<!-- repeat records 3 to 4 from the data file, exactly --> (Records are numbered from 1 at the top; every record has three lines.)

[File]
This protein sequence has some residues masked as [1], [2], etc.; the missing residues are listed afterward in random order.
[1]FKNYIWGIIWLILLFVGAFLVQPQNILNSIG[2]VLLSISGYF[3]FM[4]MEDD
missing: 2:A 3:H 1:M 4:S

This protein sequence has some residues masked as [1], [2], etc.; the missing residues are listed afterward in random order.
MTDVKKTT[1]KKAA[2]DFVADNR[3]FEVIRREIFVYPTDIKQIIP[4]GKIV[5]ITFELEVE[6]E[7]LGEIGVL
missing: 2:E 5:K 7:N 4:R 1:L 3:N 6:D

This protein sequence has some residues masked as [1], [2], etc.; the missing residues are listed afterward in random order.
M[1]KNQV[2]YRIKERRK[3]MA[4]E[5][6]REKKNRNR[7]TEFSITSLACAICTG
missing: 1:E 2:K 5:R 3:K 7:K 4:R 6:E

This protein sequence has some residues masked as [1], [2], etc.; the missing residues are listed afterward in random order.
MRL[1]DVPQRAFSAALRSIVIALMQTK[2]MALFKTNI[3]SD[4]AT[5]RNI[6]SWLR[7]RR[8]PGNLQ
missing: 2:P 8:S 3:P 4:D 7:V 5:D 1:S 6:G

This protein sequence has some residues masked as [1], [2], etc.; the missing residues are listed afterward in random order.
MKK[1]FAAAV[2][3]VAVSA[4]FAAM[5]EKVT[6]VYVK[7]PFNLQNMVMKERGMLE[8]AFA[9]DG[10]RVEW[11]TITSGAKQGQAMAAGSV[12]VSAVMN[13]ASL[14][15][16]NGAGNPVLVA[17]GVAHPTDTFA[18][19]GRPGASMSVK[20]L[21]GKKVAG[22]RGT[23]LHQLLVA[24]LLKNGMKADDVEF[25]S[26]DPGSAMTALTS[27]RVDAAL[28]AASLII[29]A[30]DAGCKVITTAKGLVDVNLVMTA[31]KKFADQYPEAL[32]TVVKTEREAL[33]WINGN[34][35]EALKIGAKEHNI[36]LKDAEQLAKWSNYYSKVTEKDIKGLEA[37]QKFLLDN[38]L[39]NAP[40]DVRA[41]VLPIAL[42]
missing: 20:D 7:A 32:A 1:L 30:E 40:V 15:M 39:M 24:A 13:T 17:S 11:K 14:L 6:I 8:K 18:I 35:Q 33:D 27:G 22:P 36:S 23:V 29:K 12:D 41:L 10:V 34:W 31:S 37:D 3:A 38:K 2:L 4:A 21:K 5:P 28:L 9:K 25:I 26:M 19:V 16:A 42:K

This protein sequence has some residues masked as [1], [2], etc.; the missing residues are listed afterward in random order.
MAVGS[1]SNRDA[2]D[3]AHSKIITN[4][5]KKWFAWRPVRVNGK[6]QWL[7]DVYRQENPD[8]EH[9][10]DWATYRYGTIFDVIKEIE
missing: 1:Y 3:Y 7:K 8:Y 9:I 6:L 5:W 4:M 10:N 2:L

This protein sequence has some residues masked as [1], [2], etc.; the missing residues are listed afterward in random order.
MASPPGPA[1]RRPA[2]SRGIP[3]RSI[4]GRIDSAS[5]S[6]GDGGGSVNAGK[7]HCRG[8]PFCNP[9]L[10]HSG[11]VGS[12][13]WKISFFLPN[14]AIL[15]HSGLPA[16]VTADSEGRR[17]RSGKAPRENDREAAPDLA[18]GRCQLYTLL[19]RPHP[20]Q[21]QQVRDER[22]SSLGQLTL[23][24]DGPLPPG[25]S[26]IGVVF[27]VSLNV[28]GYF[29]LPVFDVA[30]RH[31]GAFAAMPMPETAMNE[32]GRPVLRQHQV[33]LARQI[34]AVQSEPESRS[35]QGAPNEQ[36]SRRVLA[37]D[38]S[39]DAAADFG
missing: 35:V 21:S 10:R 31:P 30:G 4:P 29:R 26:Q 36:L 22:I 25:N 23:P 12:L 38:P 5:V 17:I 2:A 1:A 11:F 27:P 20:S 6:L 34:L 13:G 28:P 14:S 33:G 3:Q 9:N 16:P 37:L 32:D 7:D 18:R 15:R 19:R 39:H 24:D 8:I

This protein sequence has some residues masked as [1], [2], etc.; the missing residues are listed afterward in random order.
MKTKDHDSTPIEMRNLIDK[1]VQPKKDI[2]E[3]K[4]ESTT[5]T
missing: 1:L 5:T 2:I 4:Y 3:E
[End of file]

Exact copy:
This protein sequence has some residues masked as [1], [2], etc.; the missing residues are listed afterward in random order.
M[1]KNQV[2]YRIKERRK[3]MA[4]E[5][6]REKKNRNR[7]TEFSITSLACAICTG
missing: 1:E 2:K 5:R 3:K 7:K 4:R 6:E

This protein sequence has some residues masked as [1], [2], etc.; the missing residues are listed afterward in random order.
MRL[1]DVPQRAFSAALRSIVIALMQTK[2]MALFKTNI[3]SD[4]AT[5]RNI[6]SWLR[7]RR[8]PGNLQ
missing: 2:P 8:S 3:P 4:D 7:V 5:D 1:S 6:G